* Ghana investment is Karadeniz Holding’s first in Africa
* Chairman says the company eyes further expansion (Updates with more quotes, details)
By Evrim Ergin
ISTANBUL, June 17 (Reuters) - Turkish Karadeniz Holding has agreed to provide two electricity-generating vessels to power-hungry Ghana in a 10-year supply deal, the company’s chairman said.
Karadeniz builds what are effectively floating power stations which plug into electricity grids after berthing. They run on fuel oil but can use natural gas as an alternative
The Ghana investment is Karadeniz Holding’s first in Africa. It already produces electricity for Iraq and Lebanon, through part of its fleet of seven power ships with a combined capacity of 1,100 megawatts (MW).
“There is an electricity shortage of around 100,000 MW in Africa that needs to be fulfilled urgently. This investment needs to be done,” chairman Orhan Karadeniz told reporters late on Monday.
Home to some of the leading mineral and oil producers, the African continent is chronically short of electricity and is heavily reliant on diesel imports for power generation.
“In addition, the countries in that region have plenty of oil and gas reserves. As these reserves come into production, and the countries get richer, the demand for electricity would rise rapidly,” Karadeniz said.
The power ships, which are typically converted freighters or other vessels, are aimed at serving mainly developing countries with inadequate onshore infrastructure to cover shortfalls in their electricity supply.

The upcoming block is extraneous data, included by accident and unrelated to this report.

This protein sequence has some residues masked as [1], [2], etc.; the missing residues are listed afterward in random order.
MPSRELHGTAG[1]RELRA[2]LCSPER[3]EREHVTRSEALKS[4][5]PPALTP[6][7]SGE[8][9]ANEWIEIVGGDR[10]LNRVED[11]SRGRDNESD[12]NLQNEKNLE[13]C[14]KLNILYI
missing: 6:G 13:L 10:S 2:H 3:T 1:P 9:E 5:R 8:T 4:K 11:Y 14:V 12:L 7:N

The agreement between Karadeniz Holding subsidiary Karpowership Ghana Company Limited (KPS GHANA) and the state-run Electricity Company of Ghana (ECG) includes the direct supply of 450 MW (megawatts) of electricity to Ghana’s grid every year.
“We can extend this 10-year deal by another 10 years. We can even sell electricity to neighbouring countries through Ghana,” Karadeniz said.
The first ship was scheduled to be delivered to Ghana early next year, Karadeniz said, while the second vessel was planned to be shipped within a year.
Building a power ship costs around 1.5 million euros ($2 million), Karadeniz said, adding that the company was in financing talks with both domestic and foreign banks and aimed to finalise a deal in three months.
Karadeniz said the company was building two more ships which would bring total capacity to over 1,500 MW within a year.
$1 = 0.7345 Euros Writing by Humeyra Pamuk; Editing by Daren Butler and William Hardy